Department of PediatricHematology/Oncology, University Children’s Hospital Bonn:
Dr. med. Gabriele Calaminus
Department of Interventional and Diagnostic Neuroradiology, Universitiy Hospital Würzburg:
Prof. Dr. med. Monika Warmuth-Metz
Department of Radiation Oncology, University of Leipzig:
Prof. Dr. med. Rolf-Dieter Kortmann
Department of Radiotherapy, University Hospital Regensburg:
Dr. med. Fabian Pohl
Department of Particle Therapy, University Hospital Essen, West German Proton Therapy Centre Essen (WPE): Prof. Dr. med. Beate Timmermann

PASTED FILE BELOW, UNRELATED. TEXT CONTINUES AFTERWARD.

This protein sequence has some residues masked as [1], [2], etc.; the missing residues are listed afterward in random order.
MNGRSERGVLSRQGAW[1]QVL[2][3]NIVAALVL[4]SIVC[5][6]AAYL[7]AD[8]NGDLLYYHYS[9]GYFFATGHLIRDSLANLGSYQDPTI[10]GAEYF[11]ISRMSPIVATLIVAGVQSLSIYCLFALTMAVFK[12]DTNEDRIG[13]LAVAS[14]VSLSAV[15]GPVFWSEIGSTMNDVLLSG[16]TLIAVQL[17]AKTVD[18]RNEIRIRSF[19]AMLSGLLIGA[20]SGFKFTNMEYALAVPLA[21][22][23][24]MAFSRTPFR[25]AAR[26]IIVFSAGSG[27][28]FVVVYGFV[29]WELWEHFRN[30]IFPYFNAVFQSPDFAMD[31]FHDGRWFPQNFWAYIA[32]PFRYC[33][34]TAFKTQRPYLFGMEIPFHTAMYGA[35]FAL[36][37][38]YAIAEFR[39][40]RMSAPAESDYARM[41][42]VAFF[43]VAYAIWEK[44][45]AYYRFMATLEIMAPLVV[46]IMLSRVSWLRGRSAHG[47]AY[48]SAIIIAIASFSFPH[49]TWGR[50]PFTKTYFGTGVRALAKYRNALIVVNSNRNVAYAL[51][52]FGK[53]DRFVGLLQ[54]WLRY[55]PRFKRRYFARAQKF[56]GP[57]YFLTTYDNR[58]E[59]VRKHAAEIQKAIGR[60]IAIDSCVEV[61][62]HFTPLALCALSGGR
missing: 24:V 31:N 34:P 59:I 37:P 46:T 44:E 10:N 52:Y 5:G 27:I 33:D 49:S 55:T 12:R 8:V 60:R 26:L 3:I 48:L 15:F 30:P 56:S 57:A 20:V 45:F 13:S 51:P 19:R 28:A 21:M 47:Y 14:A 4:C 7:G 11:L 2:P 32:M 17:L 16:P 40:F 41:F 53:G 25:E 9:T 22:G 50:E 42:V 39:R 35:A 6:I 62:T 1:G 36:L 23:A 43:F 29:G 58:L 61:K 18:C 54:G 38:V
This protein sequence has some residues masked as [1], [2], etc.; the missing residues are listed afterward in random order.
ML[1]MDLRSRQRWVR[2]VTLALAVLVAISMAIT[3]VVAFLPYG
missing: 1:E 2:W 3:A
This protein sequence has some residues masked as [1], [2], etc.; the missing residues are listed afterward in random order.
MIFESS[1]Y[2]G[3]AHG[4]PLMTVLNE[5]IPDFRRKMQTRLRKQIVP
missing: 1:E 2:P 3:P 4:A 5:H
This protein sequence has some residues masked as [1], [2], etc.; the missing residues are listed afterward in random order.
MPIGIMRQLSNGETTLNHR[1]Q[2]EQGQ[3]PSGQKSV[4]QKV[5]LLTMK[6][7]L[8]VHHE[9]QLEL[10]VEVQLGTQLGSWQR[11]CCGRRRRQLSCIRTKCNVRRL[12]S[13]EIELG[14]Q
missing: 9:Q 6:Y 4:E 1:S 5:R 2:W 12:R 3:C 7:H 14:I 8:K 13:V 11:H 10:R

Division of Pediatric Neurosurgery within the Department of Neurosurgery, University Hospital Tübingen: Prof. Dr. med. Martin Ulrich Schuhmann
Department of Neurosurgery, University Medical Center Hamburg-Eppendorf (UKE):
Prof. Dr. med. Jörg Flitsch
Institute of Biostatistics and Clinical Research, Universtity of Münster:
Prof. Dr. rer. nat. et med. habil. Andreas Faldum
Department of General Pediatrics,Hematology/Oncology, University Children’s Hospital Oldenburg: Prof. Dr. med. Hermann L. Müller